The parts that these cars left the factory with in general are a great deal better than the replacement parts that get installed. Wheel bearings and rear wheel cylinders are both parts that I have seen fail significantly faster the second time around. There are different brands of bearings, and some are better than others. The Oem ones are likely quite a bit more money, but offer a known level of quantity. As a shop with a new or untrusting customer such as yourself who was already very unhappy with the bill, how would you have reacted to a bill perhaps twice as large due to added cost of oem parts? It's a lose lose for the shop most times. I avoid this by explaining the whole situation right up front so customer is aware of these things, but it's pretty hard to make all this information clear to every single customer in every situation. My regular customers trust me to choose oem or aftermarket and I do my best to balance cost vs longetivity, but it's pretty tough on a $500 car. Low cost often prevails.

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PostPosted: Fri Dec 20, 2013 12:24 am 
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Location: Alberta, Canada
And perhaps you should blame Suzuki vs Brian for not machining your Brake drums, as Brian would have had to remove the inner and outer bearings in order to machine them. Basically it's just not economically feasible to do on his particular style of drum, and generally not needed. I'm curious as to why the bearings Bill installed failing, are being blamed on brian? It really is best to get informed before bashing a shop on a public forum that hasn't done a thing wrong.

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1995 Swift w/16V 4.39s, 3tech cam, Esteem t-body, Header, needs more.
1995 Gt Mustang "Boss Shinoda" package.
1999 F150 4x4 Supercharged
1967 Mustang 428 auto, never ending expensive project
1993 Civic si h22a, fell in my lap, couldn't resist!


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PostPosted: Fri Dec 20, 2013 12:44 am 
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Joined: Sun Aug 30, 2009 6:24 pm
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Location: Vancouver
codyb ... thanks for the perspective ... your points are not lost on me ... however ... the bearings were not making any noise before going into Brian's and then I could hear the beginnings of bearing noise almost immediately thereafter ... coincidence? I have to think not.

The reason I'm posting now is because I'm trying to become better informed and I am only now able to get this vehicle back to Brian's for a follow-up visit.

FFF


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PostPosted: Fri Dec 20, 2013 2:39 am 
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Joined: Tue Oct 19, 2010 9:16 am
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Location: sidney, nebraska
Outer bearing has no seals, the inner bearing has one seal. There is a spacer between them.

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PostPosted: Fri Dec 20, 2013 3:19 am 
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Location: Prince George B.C. Canada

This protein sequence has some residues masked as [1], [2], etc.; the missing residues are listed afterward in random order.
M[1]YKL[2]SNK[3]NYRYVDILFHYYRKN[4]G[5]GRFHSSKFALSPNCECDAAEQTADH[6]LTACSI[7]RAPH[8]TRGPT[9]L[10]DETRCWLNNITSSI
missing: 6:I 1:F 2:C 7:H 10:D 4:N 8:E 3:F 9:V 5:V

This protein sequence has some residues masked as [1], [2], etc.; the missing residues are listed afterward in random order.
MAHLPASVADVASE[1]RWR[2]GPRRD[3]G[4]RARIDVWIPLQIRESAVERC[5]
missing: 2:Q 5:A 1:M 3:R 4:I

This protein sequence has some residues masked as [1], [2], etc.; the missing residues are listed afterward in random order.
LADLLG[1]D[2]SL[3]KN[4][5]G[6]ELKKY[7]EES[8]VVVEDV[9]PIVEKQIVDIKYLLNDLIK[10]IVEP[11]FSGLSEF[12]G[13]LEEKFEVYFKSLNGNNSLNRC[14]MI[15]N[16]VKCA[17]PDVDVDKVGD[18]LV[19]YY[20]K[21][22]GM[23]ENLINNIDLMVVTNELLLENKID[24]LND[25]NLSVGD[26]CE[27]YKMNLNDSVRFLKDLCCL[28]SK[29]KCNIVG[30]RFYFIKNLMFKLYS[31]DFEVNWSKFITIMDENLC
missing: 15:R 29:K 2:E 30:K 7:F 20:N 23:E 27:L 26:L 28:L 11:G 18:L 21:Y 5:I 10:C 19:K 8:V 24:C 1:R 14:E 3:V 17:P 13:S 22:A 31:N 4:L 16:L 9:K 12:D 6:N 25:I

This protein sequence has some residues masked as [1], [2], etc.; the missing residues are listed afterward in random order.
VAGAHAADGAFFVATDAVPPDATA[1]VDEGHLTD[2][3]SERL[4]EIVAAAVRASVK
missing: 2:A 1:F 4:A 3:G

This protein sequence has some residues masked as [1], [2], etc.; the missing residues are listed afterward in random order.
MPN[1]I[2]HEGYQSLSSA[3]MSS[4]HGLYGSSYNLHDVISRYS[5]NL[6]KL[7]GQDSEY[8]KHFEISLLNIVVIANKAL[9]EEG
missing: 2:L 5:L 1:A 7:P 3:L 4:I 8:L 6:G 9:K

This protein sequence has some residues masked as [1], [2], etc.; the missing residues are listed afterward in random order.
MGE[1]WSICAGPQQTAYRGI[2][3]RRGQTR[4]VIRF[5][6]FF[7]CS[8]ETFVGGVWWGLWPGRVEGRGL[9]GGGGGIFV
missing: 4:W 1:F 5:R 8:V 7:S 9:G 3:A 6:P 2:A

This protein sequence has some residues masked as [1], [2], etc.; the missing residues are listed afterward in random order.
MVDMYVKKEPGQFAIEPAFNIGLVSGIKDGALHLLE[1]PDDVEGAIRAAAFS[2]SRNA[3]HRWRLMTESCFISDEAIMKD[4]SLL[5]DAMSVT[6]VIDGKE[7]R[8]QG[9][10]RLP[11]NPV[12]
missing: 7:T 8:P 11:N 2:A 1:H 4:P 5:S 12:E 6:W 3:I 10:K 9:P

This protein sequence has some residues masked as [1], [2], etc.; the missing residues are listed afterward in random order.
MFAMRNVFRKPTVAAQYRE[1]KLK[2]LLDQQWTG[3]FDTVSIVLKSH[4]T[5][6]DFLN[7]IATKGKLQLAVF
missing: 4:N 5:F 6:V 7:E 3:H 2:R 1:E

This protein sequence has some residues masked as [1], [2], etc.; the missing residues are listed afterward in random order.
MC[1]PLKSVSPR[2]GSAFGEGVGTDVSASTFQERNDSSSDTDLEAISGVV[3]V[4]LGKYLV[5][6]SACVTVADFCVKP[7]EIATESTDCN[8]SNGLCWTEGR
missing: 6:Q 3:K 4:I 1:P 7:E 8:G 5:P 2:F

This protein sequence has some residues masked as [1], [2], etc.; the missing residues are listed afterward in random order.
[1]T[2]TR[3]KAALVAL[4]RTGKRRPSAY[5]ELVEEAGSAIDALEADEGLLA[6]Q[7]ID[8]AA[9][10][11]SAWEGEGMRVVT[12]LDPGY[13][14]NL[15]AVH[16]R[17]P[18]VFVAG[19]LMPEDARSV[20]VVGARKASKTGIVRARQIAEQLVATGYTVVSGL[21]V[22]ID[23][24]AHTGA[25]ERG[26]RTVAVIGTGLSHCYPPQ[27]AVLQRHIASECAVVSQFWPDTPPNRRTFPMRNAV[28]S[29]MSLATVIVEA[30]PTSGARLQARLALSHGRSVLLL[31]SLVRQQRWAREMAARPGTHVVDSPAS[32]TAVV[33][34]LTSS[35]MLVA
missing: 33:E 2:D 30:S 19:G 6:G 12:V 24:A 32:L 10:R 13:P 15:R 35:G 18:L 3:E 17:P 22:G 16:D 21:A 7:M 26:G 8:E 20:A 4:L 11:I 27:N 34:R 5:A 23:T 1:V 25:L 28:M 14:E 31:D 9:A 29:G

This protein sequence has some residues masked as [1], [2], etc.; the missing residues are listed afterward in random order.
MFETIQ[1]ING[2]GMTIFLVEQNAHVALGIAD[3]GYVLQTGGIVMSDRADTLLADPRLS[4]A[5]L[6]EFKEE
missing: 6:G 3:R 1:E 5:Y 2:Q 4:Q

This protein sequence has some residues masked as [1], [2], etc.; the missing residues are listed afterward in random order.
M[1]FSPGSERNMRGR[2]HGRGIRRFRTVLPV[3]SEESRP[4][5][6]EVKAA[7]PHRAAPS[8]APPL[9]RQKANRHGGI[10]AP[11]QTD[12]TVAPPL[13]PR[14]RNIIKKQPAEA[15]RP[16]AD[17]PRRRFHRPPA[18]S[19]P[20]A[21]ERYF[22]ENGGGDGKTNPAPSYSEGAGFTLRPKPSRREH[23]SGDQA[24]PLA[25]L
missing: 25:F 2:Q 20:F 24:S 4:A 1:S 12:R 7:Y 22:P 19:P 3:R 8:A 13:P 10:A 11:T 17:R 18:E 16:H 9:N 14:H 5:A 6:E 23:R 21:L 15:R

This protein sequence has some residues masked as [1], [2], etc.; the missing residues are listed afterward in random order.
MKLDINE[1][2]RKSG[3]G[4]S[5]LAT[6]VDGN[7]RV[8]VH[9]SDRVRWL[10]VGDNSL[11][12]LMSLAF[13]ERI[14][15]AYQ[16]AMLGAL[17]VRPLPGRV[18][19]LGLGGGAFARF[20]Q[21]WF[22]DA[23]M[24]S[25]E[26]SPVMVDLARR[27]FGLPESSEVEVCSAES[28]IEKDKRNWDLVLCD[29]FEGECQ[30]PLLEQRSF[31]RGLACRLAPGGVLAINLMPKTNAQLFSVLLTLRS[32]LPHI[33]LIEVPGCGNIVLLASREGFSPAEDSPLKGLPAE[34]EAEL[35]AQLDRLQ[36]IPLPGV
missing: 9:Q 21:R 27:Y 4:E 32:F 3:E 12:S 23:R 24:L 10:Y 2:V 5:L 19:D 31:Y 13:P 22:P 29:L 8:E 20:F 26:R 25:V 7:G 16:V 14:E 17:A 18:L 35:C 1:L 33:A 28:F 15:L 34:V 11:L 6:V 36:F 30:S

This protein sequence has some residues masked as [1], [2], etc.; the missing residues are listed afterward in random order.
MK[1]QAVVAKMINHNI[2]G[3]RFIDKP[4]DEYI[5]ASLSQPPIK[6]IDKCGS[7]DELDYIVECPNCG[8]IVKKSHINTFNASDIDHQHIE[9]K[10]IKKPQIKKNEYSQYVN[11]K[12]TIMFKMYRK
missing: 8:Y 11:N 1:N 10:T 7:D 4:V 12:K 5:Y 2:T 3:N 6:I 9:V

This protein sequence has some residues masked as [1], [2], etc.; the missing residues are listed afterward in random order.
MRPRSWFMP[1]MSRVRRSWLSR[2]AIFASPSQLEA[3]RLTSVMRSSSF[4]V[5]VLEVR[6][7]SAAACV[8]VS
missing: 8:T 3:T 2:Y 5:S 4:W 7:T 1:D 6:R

aqqus wrote:
Outer bearing has no seals, the inner bearing has one seal. There is a spacer between them.


That seems familiar. I think the first time I did one, I F'd up by not installing the spacer (DOH!).


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PostPosted: Fri Dec 20, 2013 10:28 am 
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Location: Alberta, Canada
Forgetting the spacer is a sure recipe or bearing failure. But the shop that did the brake job did not remove the wheel bearings, so there would be no reason the spacer would have been affected. This is simply a case of an "ever since you..." customer. Every shop has them, eventually they usually go away(if Brian's is lucky!). The poster is accusing without understanding. I've explained pretty thoroughly, but apparently there is no way a bearing can make noise without it being someone's fault. For this service, the drums would have been slid off(slide hammer pull is sometimes necessary), brake repairs done, then drum slid back on and torqued and staked nut. This procedure won't damage a bearing. The 20k and 5yrs usage got to the bearings, it happens, and sometimes happens the day after someone touched them. We all know the deal working on our own cars. Take everything apart, but leave one thing cause it seems fine. A week later that one thing you left acts up. Dammit, back apart again!

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1995 Swift w/16V 4.39s, 3tech cam, Esteem t-body, Header, needs more.
1995 Gt Mustang "Boss Shinoda" package.
1999 F150 4x4 Supercharged
1967 Mustang 428 auto, never ending expensive project
1993 Civic si h22a, fell in my lap, couldn't resist!


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PostPosted: Sat Dec 21, 2013 9:26 am 
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Joined: Tue Aug 04, 2009 9:27 pm
Posts: 824
Location: walsh,alberta,canada
I myself have seen new bearings fail quickly, while others have gone a fair distance. For example, i recently did my rear brakes on my metro---new drums, bearings and shoes -----only to have issues with the stud holes in the new drums (spinning studs) and a coarse grinding when I turn right.....I replaced three items, do I blame them or myself, the installer?
I re-checked my work, all was well except for the backing plate had a rather large rock dent in it, that was the source of my coarse grinding noise.
as for the drums Can tire told me I pressed the studs in wrong (when I got the new drums I could push the studs in by hand) he said I used too large of a press, and to strong of an impact to tighten them up.(I have 12 mm studs, not 10 mm) I did not drill the drums.
and as for warranty the drums are N.L.A from can tire. :huh: figures

some new parts may be cheap, and there usually a reason why. poor castings, poor quality control, subgrade materials
I used name brand bearings,(DID NOT REMOVE SEALS OR ADD MORE GREASE TO THEM)
factory O.E brake shoes
Chinese brake drums (Canadian Tire re-labeled, Chinese boxes)

All in it cost me about $80$ for a rear brake job, about an hour of my time
but more of a pain in the ass with sub-grade parts :evil:

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PostPosted: Mon Dec 23, 2013 4:22 pm 
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Joined: Sun Jun 10, 2012 8:12 am
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Location: Brainerd Minnesota
Quote:
I used name brand bearings,(DID NOT REMOVE SEALS OR ADD MORE GREASE TO THEM)

It's always a good idea to check the grease. The seals remove quite easily. I've found this,

Image

More times than not, in the so called sealed non-greasable bearings.